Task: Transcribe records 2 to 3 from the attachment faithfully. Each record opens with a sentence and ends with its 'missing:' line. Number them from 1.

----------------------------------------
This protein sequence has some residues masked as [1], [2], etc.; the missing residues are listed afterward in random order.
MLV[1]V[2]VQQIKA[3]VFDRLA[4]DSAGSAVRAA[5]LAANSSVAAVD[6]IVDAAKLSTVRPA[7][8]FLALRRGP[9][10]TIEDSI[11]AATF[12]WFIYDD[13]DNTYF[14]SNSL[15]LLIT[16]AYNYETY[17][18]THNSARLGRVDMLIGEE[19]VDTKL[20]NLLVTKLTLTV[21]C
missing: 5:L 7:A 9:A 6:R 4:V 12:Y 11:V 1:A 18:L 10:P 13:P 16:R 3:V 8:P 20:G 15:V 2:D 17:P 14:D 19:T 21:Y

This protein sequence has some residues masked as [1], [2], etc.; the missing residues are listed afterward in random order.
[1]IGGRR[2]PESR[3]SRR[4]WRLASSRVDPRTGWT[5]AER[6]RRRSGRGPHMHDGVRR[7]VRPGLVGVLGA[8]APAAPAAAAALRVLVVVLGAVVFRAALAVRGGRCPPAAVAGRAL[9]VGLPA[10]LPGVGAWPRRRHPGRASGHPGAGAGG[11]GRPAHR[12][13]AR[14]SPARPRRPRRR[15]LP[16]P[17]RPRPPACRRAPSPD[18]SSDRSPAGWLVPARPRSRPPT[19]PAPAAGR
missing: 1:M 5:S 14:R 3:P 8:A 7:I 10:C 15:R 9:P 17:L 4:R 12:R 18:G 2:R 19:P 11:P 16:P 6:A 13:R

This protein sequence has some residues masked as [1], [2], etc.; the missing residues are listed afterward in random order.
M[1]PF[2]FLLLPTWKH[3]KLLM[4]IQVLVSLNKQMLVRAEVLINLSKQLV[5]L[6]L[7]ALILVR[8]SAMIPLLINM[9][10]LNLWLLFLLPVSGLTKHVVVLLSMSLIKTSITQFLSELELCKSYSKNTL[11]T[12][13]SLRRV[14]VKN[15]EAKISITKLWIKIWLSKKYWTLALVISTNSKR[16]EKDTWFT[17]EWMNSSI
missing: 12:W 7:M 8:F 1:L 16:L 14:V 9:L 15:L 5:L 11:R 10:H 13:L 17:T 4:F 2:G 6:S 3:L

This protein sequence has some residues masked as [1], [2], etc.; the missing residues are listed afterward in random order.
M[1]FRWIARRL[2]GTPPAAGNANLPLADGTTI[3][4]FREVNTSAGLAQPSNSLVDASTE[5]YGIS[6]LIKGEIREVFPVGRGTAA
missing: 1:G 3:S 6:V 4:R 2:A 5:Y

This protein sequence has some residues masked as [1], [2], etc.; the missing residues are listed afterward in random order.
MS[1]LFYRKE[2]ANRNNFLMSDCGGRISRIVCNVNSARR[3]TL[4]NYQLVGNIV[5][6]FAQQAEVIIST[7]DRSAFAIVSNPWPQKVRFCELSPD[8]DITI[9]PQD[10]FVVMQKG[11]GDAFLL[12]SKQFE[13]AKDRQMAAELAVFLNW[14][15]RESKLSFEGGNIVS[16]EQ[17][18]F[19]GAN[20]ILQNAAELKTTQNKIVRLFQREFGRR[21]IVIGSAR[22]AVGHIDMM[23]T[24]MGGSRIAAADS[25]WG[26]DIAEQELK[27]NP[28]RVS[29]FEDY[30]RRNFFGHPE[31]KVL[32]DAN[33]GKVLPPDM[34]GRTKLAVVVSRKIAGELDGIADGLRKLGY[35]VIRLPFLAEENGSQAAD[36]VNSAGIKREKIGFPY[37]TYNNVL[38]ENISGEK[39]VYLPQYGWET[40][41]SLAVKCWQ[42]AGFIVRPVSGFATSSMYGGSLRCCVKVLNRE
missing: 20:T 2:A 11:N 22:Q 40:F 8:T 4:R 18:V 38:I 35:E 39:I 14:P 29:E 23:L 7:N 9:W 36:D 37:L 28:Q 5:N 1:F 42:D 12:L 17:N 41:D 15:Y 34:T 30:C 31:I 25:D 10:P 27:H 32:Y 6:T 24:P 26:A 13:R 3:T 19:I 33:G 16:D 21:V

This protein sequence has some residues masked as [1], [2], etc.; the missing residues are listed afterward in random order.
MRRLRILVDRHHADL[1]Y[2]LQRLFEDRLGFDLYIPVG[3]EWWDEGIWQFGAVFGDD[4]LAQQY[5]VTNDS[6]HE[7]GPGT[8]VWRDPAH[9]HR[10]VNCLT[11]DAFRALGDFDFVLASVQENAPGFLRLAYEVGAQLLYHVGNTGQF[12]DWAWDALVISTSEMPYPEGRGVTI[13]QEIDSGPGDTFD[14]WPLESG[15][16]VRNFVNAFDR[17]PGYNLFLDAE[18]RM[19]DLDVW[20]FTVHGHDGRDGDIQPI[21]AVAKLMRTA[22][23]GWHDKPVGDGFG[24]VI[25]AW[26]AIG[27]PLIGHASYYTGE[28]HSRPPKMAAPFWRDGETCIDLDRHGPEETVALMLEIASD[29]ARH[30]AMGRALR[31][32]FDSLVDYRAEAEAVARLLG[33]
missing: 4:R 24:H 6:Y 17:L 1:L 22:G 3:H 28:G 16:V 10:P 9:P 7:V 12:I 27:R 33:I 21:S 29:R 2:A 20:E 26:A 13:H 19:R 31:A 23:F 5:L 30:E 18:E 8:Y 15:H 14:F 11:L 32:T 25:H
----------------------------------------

This protein sequence has some residues masked as [1], [2], etc.; the missing residues are listed afterward in random order.
[1]IGGRR[2]PESR[3]SRR[4]WRLASSRVDPRTGWT[5]AER[6]RRRSGRGPHMHDGVRR[7]VRPGLVGVLGA[8]APAAPAAAAALRVLVVVLGAVVFRAALAVRGGRCPPAAVAGRAL[9]VGLPA[10]LPGVGAWPRRRHPGRASGHPGAGAGG[11]GRPAHR[12][13]AR[14]SPARPRRPRRR[15]LP[16]P[17]RPRPPACRRAPSPD[18]SSDRSPAGWLVPARPRSRPPT[19]PAPAAGR
missing: 1:M 5:S 14:R 3:P 8:A 7:I 10:C 15:R 9:P 17:L 4:R 12:R 18:G 2:R 19:P 11:P 16:P 6:A 13:R

This protein sequence has some residues masked as [1], [2], etc.; the missing residues are listed afterward in random order.
M[1]PF[2]FLLLPTWKH[3]KLLM[4]IQVLVSLNKQMLVRAEVLINLSKQLV[5]L[6]L[7]ALILVR[8]SAMIPLLINM[9][10]LNLWLLFLLPVSGLTKHVVVLLSMSLIKTSITQFLSELELCKSYSKNTL[11]T[12][13]SLRRV[14]VKN[15]EAKISITKLWIKIWLSKKYWTLALVISTNSKR[16]EKDTWFT[17]EWMNSSI
missing: 12:W 7:M 8:F 1:L 16:L 14:V 9:L 15:L 5:L 11:R 10:H 13:L 17:T 4:F 2:G 6:S 3:L